All-mountain and freeride skis are the two most popular types of skis on the hill. Each comes loaded with benefits for first-time or repeat buyers. However, small differences in their construction make for a big impact on the slopes. And the wrong type of skis can lead to a higher risk of accidents.
In this guide, we’ll dive into the similarities and differences between these two ski categories. With this knowledge at your disposal, you’ll be able to zero in on a style that fits you best. The goal is to leave you smarter, savvier, and better prepared for your next ski purchase.
What Are All-mountain Skis?
All-mountain skis appeal to a range of ability levels. They occupy the area between racing skis (very thin) and powder skis (very wide). This category includes Freeride skis and has a waist size width range of 85-115 mm. All mountains are great because intermediate skiers can use them, and they’re designed to shred the whole mountain.
Most all-mountain skis provide ample power through crud, groomed terrain, and ungroomed terrain. They can even handle a good bit of fresh snow. These skis are referred to as one-ski quivers because they perform well in most conditions, which gets rid of the need for multiple skis.
What Are Freeride Skis?
Freeride skis are a mini category between wide all-mountain skis and powder skis. The approximate waist size width of Freeride skis is between 105-115 mm. They are generally viewed as an advanced type of ski for experienced skiers. Freeride skis are designed for ungroomed terrain and abundant fresh snow.
Freeride skis usually sport a hybrid rocker profile, which adds playfulness and versatility. However, performance at speed and on rugged terrain goes down. They also have a moderate to large turning radius, which limits their use in tight trees or bumps. If you ski lots of soft snow, Freeride’s are fantastic options.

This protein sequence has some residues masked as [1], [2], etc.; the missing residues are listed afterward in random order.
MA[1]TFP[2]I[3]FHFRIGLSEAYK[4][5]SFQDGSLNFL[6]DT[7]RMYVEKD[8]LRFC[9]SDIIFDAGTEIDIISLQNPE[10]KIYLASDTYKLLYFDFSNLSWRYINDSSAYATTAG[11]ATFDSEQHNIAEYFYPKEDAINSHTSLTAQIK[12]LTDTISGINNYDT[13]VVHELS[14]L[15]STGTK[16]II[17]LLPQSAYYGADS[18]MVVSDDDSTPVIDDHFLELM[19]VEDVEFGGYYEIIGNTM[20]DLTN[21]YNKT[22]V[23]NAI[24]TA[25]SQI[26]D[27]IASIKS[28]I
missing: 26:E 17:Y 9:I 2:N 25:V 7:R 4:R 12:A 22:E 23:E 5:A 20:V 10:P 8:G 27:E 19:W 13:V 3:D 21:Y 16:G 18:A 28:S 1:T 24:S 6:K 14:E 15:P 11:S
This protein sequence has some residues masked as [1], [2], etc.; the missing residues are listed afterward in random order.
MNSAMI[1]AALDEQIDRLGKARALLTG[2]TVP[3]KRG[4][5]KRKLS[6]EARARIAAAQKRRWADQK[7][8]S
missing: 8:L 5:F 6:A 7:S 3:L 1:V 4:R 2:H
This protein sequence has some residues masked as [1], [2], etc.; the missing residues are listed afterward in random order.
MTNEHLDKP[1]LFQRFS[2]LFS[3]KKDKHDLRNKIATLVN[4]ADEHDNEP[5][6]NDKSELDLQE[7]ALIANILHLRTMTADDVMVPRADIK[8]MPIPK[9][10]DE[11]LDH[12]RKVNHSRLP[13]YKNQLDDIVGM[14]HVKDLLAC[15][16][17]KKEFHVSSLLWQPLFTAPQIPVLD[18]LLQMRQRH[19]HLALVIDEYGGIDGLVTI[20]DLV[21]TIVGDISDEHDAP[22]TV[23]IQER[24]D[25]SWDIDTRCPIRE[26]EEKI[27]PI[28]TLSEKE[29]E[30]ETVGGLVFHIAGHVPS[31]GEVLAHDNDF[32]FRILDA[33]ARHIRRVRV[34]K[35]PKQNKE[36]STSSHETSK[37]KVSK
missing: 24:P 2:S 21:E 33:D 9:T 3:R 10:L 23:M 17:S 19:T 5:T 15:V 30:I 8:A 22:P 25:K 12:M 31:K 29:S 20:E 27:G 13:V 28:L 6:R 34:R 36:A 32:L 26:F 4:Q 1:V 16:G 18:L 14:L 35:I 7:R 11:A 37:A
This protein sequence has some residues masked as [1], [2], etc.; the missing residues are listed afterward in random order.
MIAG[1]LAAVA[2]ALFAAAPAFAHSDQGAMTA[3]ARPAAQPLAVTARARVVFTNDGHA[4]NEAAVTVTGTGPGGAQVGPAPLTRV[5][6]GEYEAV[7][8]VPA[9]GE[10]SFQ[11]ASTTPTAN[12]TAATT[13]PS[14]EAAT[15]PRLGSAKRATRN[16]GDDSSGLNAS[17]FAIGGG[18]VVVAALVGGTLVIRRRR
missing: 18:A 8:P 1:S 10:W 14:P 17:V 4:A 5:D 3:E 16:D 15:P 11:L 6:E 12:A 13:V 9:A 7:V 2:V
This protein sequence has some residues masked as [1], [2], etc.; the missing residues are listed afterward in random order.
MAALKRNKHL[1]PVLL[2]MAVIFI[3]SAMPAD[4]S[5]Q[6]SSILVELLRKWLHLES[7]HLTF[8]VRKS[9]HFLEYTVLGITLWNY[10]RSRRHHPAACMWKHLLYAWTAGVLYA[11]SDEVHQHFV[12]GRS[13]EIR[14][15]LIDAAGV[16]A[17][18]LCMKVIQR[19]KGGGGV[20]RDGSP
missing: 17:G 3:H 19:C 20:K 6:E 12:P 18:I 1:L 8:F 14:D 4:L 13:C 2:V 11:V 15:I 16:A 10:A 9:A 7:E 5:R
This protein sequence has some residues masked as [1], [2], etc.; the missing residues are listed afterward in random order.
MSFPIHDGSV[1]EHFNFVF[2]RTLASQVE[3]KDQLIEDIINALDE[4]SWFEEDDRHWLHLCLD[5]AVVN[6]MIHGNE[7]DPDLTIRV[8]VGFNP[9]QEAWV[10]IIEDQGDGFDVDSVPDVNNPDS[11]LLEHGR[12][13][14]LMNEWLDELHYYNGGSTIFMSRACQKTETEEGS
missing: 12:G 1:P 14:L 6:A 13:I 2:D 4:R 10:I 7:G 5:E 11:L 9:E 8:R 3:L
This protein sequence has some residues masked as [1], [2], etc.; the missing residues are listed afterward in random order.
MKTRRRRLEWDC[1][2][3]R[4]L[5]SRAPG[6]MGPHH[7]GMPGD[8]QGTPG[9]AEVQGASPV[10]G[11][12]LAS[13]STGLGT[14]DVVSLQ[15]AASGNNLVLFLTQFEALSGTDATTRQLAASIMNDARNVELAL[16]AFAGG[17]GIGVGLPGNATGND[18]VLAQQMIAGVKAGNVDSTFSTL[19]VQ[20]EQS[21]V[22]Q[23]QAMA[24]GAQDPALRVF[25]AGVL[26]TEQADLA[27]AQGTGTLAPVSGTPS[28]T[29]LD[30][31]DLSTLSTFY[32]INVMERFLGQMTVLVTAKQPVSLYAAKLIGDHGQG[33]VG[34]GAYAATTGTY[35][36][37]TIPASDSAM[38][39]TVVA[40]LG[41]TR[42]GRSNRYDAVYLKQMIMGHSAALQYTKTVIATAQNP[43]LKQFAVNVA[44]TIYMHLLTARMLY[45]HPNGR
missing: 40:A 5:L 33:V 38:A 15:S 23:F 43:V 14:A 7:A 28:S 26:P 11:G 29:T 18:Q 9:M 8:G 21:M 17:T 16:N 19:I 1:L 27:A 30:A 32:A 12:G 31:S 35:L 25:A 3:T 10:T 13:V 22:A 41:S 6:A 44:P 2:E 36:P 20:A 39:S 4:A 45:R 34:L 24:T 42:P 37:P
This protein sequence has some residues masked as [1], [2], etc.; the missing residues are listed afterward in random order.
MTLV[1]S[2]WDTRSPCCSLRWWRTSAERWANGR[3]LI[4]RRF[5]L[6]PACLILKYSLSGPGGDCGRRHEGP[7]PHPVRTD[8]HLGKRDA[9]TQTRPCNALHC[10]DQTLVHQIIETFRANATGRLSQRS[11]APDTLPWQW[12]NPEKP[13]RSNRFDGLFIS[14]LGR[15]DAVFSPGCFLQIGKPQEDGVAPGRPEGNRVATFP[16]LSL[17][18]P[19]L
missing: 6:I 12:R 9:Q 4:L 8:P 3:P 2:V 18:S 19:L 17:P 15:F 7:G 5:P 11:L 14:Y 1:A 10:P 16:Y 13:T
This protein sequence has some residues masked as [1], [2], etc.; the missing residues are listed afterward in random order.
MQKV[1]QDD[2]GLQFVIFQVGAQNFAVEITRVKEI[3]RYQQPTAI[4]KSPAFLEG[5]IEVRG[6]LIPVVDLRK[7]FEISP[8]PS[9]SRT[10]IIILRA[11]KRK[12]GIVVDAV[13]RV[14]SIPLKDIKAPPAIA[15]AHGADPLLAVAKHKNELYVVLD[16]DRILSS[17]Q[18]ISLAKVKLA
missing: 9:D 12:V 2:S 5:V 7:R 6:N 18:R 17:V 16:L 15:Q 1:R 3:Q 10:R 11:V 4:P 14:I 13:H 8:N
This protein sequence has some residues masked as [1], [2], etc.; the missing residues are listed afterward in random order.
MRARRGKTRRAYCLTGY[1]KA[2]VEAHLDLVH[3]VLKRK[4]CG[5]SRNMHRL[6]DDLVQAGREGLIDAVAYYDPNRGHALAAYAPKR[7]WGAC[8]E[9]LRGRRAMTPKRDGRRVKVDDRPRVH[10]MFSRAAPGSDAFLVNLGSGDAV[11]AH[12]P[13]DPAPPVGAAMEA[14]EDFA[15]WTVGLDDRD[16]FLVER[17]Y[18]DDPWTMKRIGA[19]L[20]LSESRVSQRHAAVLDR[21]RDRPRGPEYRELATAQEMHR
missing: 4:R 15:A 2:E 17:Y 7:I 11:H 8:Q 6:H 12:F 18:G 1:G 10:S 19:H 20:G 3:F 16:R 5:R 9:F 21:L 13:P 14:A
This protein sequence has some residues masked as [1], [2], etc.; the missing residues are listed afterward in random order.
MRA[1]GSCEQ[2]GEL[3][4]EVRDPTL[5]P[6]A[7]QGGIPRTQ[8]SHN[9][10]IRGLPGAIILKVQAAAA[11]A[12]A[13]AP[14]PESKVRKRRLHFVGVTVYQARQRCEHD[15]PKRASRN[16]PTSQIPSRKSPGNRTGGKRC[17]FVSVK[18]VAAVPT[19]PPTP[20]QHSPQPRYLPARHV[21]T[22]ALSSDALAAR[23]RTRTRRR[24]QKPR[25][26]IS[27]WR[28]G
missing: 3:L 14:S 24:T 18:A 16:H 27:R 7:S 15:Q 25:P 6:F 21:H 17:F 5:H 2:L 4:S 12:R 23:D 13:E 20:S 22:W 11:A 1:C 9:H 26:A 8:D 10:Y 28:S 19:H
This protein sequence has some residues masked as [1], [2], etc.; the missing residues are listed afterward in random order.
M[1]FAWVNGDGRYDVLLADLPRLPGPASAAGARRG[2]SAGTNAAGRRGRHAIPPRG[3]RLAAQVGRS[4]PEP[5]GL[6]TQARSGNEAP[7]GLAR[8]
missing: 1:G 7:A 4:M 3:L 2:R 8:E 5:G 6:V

Freeride vs Powder Skis
If Freeride skis do better in powder, shouldn’t you just get powder skis?
The answer to that question depends on where and when you ski. If you are a life-long skier who loves shredding biblical powder, get powder skis.
If you’re like most of us and ski whatever conditions the mountain gives you, go the Freeride route. Freeride skis have the chops to handle deep snow while still being fun if a powder forecast ends up being a bust.
Similarities Between All-mountain And Freeride Skis
Freeride skis are a type of wide all-mountain ski, but not all mountain skis are freeride skis. Both varieties can handle a multitude of snow types.
Typically, freeride skis perform better on ungroomed terrain and in deeper snow. In both cases, you can effectively ski the majority of terrain at a given resort.
Difference Between All-mountain And Freeride Skis
The width range of all-mountain skis is much wider than Freeride skis, so there’s more variety. On the thinner side (85-95 mm), they can fly down groomers and perform seamless carve turns, unlike Freerides.
Many all-mountain skis use a camber profile or hybrid camber profile. Freeride skis skew toward a pronounced rocker profile. Camber is an upward arc in the shape of your ski beneath your bindings; it flattens out when you step into your bindings. The arc helps distribute weight down the length of the ski for smoother turning.